LNP moves to stamp out micro-parties' preference games

PRIME Minister Malcolm Turnbull has given the strongest indication yet he may force a double dissolution election, after the government introduced Senate voting reforms yesterday.

The reforms aim to strengthen the Coalition's vote in the upper house and reduce the likelihood of micro-parties "gaming the system" of preferences that led to senators being elected on a fraction of a quota at the last election.

While Mr Turnbull said he still plans to run full term, with an election due by October, introducing the reforms yesterday shows the government hopes to pass the changes to prevent "preference harvesting" ahead of the 2016 poll.

It comes as a Newspoll yesterday showed Labor and the Coalition 50-50 on the two-party preferred measure.

But a double dissolution election presents challenges because it must be declared by May 11 to ensure a vote was held in the allowed timeframe of at least three months before the date a normal election is due.

May 11 is one day after the federal budget.

That could have voters going to the polls in July, if the government uses its existing double dissolution trigger - legislation to reform registered organisations that has been twice rejected by the Upper House. If the government went to an early election, the budget would form its chief re-election platform, despite no stated tax reform agenda and promises of more spending cuts and little towards income tax cuts, given the abandonment of a GST rise.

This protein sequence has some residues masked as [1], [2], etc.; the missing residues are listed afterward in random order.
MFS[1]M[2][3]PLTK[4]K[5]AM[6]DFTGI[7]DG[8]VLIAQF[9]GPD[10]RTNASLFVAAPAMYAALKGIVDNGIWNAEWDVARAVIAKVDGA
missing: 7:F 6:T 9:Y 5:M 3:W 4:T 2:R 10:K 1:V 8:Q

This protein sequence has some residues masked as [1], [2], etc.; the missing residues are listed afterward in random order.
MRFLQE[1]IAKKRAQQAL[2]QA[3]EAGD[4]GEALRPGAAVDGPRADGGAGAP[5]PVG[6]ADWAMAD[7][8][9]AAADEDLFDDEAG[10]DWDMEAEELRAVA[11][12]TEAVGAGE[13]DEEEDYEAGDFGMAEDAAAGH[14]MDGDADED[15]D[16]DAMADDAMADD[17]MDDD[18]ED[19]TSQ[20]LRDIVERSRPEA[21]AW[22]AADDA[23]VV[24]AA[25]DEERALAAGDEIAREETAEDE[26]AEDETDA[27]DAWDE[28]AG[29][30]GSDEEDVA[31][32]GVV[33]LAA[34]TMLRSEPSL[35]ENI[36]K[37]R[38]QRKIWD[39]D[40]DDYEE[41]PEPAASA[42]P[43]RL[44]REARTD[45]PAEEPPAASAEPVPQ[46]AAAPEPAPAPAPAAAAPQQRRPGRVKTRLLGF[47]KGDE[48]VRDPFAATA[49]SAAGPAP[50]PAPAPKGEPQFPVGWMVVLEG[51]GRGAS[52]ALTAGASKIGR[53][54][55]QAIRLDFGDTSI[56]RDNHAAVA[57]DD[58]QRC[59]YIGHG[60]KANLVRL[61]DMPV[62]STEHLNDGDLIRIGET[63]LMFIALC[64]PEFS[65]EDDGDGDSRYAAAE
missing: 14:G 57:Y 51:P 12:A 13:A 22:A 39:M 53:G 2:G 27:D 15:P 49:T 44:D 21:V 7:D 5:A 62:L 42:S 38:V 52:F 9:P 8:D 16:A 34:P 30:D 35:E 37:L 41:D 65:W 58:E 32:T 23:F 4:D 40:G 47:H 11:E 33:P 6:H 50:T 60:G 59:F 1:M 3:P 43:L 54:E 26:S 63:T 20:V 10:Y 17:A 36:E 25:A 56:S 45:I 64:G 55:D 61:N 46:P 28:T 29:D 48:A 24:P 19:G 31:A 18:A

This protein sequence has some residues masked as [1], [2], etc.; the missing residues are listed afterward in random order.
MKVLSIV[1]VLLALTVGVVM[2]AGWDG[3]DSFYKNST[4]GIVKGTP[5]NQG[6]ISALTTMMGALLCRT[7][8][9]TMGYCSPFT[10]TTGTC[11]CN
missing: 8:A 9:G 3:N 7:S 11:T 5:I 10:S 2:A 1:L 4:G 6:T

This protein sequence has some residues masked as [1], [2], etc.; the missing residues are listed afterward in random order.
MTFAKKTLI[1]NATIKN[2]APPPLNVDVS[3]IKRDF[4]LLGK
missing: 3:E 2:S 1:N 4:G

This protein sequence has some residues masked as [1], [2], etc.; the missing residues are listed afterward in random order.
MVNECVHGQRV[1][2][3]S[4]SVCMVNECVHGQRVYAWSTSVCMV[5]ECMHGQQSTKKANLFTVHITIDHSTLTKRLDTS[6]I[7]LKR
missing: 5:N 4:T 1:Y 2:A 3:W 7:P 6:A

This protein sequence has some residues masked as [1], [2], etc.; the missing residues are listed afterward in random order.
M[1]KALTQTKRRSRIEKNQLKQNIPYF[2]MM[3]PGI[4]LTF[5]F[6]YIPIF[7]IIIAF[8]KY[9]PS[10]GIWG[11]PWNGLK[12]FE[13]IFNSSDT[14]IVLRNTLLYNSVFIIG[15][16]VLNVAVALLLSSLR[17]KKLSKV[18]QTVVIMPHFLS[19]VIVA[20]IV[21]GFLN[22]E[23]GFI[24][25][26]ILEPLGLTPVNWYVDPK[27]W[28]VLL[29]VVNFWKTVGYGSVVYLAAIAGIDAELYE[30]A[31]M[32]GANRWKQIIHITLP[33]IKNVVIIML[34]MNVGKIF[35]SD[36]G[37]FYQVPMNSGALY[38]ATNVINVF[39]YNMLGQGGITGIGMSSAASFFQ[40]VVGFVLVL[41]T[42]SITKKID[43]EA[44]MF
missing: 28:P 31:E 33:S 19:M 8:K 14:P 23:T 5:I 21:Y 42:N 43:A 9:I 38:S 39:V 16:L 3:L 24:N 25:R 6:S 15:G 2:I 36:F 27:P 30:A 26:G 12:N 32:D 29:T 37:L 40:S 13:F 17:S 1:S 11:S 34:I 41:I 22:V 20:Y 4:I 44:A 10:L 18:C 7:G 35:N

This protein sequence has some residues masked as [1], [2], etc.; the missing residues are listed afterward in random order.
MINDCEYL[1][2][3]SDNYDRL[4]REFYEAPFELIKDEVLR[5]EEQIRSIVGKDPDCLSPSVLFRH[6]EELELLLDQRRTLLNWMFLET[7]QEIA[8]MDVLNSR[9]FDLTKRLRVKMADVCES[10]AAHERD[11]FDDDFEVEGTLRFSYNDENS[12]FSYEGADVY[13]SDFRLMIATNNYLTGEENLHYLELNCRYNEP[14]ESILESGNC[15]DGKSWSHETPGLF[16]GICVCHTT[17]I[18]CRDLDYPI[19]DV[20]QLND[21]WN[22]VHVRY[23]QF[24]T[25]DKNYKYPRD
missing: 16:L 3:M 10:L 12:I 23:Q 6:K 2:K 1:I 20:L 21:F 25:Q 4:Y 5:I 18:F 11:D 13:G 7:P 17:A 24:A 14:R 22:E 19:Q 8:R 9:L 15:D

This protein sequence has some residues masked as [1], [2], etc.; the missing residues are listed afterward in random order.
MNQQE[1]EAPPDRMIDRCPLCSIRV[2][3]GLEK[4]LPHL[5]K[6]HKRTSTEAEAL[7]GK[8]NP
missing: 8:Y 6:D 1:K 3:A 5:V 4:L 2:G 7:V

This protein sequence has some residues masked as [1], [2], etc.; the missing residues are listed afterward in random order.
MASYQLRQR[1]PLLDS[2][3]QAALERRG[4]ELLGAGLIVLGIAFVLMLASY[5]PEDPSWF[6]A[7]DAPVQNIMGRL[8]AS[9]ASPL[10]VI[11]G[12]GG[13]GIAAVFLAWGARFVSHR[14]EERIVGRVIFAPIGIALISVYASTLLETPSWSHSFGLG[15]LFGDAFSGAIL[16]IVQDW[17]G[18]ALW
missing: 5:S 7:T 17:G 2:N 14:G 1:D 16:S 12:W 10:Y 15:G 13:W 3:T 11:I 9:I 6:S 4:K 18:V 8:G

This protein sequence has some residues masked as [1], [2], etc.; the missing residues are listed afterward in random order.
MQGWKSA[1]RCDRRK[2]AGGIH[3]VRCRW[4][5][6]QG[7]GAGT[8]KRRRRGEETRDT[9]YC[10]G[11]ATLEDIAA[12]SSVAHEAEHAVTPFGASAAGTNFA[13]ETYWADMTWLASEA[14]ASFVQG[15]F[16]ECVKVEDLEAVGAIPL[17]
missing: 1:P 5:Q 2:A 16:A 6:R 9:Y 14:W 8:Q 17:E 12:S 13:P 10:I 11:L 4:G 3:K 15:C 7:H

Mr Turnbull said the voting reforms would bring changes to "above the line" voting, so people could vote for one party only or number one to six the named parties, with any further preferences "exhausted".

Both the Greens and independent Senator Nick Xenophon were expected to back the changes.

Labor is yet to say.

The voting reforms were introduced in the House yesterday, and were expected to be referred to a parliamentary committee to examine until March 2.

Mr Turnbull indicated he hoped the legislation would pass before the spring recess, or by March 17 - the final sitting day before the budget is expected to be handed down.

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